BVSc, LLB (Hons) (Melb); Solicitor, Melbourne.
B.Com, LLB (Hons) (Melb), LLM (Tor); Senior Lecturer, Faculty of Law, The University of Melbourne. 260 (2004) 1 UNELJ Judy Bourke and Hayden Opie was in foal to a stallion with a high service fee? What if the horse had bolted (with the same end result) because a spectator’s dog had run onto the course? The Horse and the Law by prominent, horse-loving, Melbourne Queen’s Counsel, Cliff Pannam, will assist in answering each of these questions and many others that may be asked by the general horse owner.
Yet this well-presented volume offers very much more to those interested in racing horses as well as observers of the racing and gambling industries. II FINDING A PLACE FOR HORSE LAW IN THE LEGAL LITERATURE At first glance it is tempting to place The Horse and the Law within the growing body of legal literature on ‘sports law’ or, more broadly, leisure pursuits – whether artistic, cultural, sporting or travel-related.
Law follows social developments and it is more than a little trite to observe that increasing time away from the workplace and greater wealth afford new opportunities for leisure.
Not surprisingly, the increasing scale and commercialisation of leisure, the ‘seriousness’ with which it is approached and numerous interventions by governments of all levels have propelled legal writing in the leisure law field in recent decades.
Mr Pannam acknowledges the role of the horse in sporting and leisure activities through ‘the legion of thoroughbred and standardbred racehorses, show-jumpers, dressage horses, eventers, hunters, rodeo horses, and polo ponies, to say nothing of the family hack and the child’s pony’.1 To this list might be added others such as horses used for the increasingly popular tourist and holiday activity, the trail ride.
Horse racing, in particular, is big business.
It is one of the largest employment industries in Australia, embracing breeders, trainers, jockeys, veterinary surgeons, farriers, stable-hands, stud masters, bookmakers, caterers, gardeners, TAB operators and media personnel.
Horse racing generates huge profits for private industry and significant revenue for government.
Hedged by a maze of regulation which extends from the rules of racing to gambling legislation, and from taxation to employment rules, the modern horse carries a weight of law with its other burdens. 1 Clifford Pannam, The Horse and the Law (3rd ed, 2004) 137. The Horse and the Law 261 However, this book has much longer bloodlines than suggested by its unquestionable association with the new fields of sports and leisure law.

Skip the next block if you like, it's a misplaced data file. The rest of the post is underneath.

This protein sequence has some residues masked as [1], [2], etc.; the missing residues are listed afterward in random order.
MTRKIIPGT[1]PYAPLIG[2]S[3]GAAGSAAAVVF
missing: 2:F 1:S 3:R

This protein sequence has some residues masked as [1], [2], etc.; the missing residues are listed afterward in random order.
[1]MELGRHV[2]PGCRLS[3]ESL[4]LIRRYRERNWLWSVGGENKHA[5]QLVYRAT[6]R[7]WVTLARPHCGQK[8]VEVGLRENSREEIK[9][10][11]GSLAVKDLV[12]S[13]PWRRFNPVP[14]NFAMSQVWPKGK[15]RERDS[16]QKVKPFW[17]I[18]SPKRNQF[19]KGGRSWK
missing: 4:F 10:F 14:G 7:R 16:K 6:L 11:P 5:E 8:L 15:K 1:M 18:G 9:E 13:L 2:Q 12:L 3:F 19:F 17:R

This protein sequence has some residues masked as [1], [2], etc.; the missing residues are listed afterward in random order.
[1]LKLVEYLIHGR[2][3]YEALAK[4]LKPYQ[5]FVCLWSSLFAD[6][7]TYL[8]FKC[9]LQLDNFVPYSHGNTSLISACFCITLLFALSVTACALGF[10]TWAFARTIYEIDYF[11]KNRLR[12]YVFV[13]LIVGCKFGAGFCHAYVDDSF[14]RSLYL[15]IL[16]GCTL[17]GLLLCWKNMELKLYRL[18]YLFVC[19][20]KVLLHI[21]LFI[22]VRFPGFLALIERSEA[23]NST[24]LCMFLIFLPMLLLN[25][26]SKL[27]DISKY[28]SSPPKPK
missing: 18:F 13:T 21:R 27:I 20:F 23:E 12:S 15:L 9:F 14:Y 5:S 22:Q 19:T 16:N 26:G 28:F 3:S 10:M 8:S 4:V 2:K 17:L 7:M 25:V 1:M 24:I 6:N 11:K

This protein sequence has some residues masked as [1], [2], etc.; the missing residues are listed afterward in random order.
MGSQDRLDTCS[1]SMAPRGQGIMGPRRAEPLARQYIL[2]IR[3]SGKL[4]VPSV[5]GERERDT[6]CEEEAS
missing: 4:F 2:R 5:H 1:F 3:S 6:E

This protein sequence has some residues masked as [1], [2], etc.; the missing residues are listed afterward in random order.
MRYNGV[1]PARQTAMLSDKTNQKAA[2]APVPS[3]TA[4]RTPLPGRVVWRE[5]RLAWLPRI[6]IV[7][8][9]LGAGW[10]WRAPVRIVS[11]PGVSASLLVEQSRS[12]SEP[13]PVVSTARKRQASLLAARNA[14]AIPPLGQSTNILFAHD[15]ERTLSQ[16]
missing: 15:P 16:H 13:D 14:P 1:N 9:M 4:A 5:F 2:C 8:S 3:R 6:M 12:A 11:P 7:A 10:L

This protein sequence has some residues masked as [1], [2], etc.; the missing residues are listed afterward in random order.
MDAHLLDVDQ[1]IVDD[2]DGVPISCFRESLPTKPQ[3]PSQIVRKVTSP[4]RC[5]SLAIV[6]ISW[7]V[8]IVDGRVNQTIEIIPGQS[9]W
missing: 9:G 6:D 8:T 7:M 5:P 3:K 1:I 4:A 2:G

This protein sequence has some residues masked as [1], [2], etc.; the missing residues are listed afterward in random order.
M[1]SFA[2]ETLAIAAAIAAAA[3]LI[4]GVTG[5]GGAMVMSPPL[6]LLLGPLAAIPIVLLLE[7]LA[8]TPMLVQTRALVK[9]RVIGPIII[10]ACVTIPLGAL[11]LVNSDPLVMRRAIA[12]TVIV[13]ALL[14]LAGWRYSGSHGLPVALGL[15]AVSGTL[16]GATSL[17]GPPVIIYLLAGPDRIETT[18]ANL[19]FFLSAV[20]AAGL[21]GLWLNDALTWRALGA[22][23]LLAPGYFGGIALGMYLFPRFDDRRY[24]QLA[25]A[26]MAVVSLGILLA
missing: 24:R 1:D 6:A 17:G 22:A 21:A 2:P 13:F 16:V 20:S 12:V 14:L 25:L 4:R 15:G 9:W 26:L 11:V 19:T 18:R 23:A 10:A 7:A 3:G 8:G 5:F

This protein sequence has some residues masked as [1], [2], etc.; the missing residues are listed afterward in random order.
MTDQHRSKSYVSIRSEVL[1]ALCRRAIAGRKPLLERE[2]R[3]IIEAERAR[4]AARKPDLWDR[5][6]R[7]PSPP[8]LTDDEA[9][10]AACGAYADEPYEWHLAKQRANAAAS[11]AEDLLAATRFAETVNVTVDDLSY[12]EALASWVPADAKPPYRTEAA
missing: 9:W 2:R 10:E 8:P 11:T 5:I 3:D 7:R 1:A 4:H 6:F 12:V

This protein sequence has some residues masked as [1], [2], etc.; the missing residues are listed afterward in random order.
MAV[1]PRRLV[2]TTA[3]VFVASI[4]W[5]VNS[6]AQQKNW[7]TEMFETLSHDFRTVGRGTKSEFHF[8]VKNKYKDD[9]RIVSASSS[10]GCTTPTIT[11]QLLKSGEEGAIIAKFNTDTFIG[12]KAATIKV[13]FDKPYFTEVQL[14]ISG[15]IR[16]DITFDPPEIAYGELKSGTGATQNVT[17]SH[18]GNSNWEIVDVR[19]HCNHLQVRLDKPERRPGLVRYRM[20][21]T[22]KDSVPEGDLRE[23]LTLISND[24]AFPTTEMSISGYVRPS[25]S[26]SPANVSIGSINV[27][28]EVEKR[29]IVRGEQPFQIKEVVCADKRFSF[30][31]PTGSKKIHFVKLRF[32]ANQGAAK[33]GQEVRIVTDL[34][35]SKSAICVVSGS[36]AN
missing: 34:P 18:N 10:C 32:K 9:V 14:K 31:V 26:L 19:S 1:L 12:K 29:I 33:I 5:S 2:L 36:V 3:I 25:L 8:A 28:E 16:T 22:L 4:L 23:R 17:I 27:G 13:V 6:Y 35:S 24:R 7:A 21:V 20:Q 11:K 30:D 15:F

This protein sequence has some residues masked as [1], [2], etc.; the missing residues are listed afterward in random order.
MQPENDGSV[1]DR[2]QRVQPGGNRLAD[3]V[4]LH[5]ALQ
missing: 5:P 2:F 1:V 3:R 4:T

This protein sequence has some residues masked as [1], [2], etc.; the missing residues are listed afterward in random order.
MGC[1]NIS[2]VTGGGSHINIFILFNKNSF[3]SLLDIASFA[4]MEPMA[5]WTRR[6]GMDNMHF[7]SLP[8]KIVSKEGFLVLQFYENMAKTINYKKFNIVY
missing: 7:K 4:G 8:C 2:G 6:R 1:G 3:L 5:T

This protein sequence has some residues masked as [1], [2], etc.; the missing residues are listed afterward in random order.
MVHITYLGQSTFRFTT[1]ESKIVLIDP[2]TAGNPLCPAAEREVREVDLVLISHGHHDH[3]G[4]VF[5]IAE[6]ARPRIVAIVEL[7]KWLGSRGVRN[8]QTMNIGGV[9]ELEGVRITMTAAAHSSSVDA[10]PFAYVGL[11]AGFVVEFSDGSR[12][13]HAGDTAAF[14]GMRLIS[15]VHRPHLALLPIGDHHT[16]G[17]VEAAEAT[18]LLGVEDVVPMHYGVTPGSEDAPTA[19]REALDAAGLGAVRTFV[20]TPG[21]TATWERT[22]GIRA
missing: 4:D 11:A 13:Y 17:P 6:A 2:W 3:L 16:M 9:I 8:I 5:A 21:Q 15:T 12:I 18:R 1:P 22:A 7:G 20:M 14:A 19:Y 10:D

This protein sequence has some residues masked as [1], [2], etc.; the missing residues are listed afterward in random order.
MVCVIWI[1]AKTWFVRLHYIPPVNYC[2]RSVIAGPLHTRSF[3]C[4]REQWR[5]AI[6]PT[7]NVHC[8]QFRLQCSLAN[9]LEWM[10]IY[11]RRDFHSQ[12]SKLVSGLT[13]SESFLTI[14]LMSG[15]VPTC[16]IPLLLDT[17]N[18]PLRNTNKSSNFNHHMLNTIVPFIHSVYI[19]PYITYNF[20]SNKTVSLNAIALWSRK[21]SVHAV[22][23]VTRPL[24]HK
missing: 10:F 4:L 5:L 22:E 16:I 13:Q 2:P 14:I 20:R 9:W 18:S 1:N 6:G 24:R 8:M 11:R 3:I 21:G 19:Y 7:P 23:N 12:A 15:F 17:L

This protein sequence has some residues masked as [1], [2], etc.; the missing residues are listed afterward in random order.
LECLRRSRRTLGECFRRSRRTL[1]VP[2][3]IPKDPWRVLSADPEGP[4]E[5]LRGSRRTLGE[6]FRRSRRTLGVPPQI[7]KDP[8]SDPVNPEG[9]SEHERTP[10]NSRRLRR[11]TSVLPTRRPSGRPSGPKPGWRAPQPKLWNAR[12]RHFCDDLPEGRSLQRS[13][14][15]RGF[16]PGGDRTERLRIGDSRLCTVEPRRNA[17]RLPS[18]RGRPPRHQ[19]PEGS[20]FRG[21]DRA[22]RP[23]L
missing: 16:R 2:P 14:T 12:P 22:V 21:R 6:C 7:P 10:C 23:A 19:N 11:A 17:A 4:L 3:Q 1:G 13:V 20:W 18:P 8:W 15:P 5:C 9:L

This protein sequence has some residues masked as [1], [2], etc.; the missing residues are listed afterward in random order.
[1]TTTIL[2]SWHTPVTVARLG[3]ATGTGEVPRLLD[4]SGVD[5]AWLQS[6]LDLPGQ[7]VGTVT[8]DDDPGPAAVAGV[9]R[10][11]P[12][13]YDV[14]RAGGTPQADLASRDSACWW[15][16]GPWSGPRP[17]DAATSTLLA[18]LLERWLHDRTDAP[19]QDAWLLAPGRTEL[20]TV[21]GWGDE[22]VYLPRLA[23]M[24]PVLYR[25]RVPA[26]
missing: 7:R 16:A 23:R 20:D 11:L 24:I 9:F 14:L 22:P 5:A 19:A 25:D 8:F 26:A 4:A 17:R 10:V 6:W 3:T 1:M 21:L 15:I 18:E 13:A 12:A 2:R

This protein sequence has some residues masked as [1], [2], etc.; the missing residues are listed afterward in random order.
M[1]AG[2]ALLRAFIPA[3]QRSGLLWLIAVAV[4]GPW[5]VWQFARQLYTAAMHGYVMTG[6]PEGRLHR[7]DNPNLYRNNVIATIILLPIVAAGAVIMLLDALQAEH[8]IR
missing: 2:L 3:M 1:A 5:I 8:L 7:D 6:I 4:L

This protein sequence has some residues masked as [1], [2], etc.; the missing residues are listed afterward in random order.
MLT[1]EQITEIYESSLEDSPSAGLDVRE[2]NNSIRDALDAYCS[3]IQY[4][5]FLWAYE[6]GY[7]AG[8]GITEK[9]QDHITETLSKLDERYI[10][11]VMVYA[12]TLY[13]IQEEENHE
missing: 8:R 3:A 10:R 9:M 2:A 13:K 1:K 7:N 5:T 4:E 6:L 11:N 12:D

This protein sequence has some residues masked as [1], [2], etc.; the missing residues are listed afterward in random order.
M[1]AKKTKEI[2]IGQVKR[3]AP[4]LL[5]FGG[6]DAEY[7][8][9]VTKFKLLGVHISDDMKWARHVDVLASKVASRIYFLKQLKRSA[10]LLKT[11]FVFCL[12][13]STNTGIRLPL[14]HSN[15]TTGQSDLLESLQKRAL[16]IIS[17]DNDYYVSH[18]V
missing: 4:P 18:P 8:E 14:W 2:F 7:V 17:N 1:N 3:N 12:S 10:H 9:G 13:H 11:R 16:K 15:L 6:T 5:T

Historically, the horse has played key roles in society as a means for transport and powering machinery, especially before the industrial revolution.
The presence of former stables at the rear of many homes in the inner areas of Australian cities and the use of the expression ‘horsepower’ in regard to all manner of modern mechanical engines speak strongly of the horse’s place in the daily life of earlier generations.
Not surprisingly, extensive bodies of law sprang up concerning the breeding, purchase, hire and sale of horses, the work of farriers and horse-breakers, veterinary care and liability for injury caused by escaping or dangerous equines.
These laws are compendiously described in the numerous editions of George Oliphant’s, The Law of Horses, first published in 1847.
Mr 2 Pannam does not ‘pretend such an ambitious coverage’ but a number of his chapters carry forward the heritage.
Notwithstanding that the horse and the law theme is longestablished in legal literature, great changes to its content have occurred over the past 200 or more years tracking the changing place of the horse.
To some degree this is reflected in Mr Pannam’s book as it has evolved through its first (1979) and second (1986) editions to the third.
Not only has the book increased in page length by some 50 percent, but additional chapters have emerged on restraint of trade, stud farms and transport by horse floats.
These reflect legal developments built on the expansion of the commercial racing industry as well as a need to address old problems in new contexts.
In addition to leisure law and the older law surrounding the horse, there is a third dimension to the changing nature of the horse and law theme and it is one that this book does not address to any degree.
It concerns the emerging animal rights movement 3 and its manifestations in the legal literature.
For horses, this might touch upon the future of jumps racing, the appropriateness of the administration of permitted performance-enhancing drugs and the role of the RSPCA under state legislation as the protector of animal welfare. 2 3 Ibid vii.
See, eg, Steven Wise, Rattling the Cage: Toward Legal Rights for Animals (2000).
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